I travel to many developing countries in the context of my work for The World Bank. I visit schools that receive financial support and technical assistance from the Bank to improve the learning experiences and outcomes of students. Each time, I ask teachers in these schools what they think would make the biggest difference in the learning outcomes of their students. The most common answer is “better parents.” I often wonder if this response is, in some conscious or unconscious way, an excuse to help teachers explain the poor outcomes of their students (especially those from the poorest households) and their low expectations of what their students can achieve. However, both common sense and solid research indicate that parents matter.
A new OECD study using PISA data highlights the important role of parents in the learning outcomes of students, and it has received broad attention from opinion makers (see Friedman's editorial in the Sunday edition of the NYT). The researchers look into more than the widely documented impact of parental (especially mother's) education level and explore specific parental behaviors. They find that some types of parental involvement are more conducive to stronger learning outcomes in high school – for example, reading to young children and asking them about their school day, is related to higher learning outcomes (as measured by PISA test scores), but volunteering at school or participating in the PTA are not.
But what does this mean for policy makers? What does this imply for World Bank staff and others advising policy makers around the world? In my view, we need to do more from the school-side to counterbalance the role of parents. Because children do not choose their parental quality, in most societies the most disadvantaged children in terms of the households in which they live (poverty, low parental education, low parental involvement) also end up in the most under- resourced (both in material and human terms) schools.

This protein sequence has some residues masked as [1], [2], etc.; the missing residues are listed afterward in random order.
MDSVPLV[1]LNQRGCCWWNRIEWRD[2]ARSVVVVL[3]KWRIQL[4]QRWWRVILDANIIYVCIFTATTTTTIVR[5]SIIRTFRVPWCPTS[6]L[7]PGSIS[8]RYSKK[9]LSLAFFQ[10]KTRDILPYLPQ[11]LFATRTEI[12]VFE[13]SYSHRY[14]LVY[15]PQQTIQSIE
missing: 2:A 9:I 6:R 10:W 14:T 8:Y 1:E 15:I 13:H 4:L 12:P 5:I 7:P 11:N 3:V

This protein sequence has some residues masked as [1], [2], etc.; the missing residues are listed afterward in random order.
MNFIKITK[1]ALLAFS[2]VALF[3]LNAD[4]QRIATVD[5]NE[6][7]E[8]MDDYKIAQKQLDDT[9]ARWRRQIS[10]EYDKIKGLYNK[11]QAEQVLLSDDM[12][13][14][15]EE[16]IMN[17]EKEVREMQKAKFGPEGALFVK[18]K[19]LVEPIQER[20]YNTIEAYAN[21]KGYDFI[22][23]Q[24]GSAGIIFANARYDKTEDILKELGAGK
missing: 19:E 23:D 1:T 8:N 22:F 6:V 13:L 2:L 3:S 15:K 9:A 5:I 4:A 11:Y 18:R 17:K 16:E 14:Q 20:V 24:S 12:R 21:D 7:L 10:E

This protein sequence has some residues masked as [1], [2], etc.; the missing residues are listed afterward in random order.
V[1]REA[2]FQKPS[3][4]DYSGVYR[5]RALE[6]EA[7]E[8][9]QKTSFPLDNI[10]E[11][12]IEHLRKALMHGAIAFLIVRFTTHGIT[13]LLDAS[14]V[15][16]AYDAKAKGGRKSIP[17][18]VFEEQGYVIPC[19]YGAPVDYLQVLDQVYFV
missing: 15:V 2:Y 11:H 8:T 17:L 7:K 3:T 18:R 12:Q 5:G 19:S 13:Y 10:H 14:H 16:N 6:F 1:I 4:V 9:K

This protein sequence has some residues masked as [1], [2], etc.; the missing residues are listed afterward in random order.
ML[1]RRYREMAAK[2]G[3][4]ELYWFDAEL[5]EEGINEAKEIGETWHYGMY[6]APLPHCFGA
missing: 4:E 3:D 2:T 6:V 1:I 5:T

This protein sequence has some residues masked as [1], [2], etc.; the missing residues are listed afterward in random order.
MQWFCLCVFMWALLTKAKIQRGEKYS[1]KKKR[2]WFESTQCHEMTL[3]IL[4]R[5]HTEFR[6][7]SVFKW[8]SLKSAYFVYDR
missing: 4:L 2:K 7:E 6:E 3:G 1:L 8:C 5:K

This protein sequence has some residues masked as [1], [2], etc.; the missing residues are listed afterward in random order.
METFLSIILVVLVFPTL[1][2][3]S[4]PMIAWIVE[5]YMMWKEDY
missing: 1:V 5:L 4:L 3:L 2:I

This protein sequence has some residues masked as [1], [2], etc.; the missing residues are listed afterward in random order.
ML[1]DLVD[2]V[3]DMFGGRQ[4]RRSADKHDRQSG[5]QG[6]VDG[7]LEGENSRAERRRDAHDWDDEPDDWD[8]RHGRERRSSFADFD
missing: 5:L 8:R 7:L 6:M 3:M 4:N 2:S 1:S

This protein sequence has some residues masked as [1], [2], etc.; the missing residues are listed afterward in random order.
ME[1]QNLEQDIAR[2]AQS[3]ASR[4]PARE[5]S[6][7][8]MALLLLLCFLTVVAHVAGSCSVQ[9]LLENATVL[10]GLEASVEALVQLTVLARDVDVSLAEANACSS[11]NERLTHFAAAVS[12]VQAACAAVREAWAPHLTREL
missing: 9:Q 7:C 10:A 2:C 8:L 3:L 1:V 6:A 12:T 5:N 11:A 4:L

Schools around the world continue to be life changing institutions. But in most countries, more needs to be done to attract the best into the teaching profession, prepare them with useful training and experience, monitor and support their work, and motivate them by rewarding excellent teachers. At the Bank, in the SABER-Teachers project, we are working hard to build new knowledge on what are the most effective policies to ensure that all children have access to great teachers. We are collecting data on the policies of a majority of education systems across the globe, and assessing their progress towards achieving 8 core teacher policy goals (setting clear expectations, attracting the best into teaching, preparing teachers with useful training and experience, matching teachers’ skills with students’ needs, leading teachers with strong principals, monitoring teaching and learning, supporting teachers to improve, and motivating teachers to perform).
We know that few societies do this particularly well, and children around the world continue to have unequal opportunities to learn and succeed in life. Affecting the quality of parents is important and is a much more difficult task than to achieve large scale improvement in the quality of teaching and learning in schools. While the latter is also unquestionably very challenging, countries like Finland, South Korea, Singapore and Poland have shown that it is feasible to achieve this within a generation.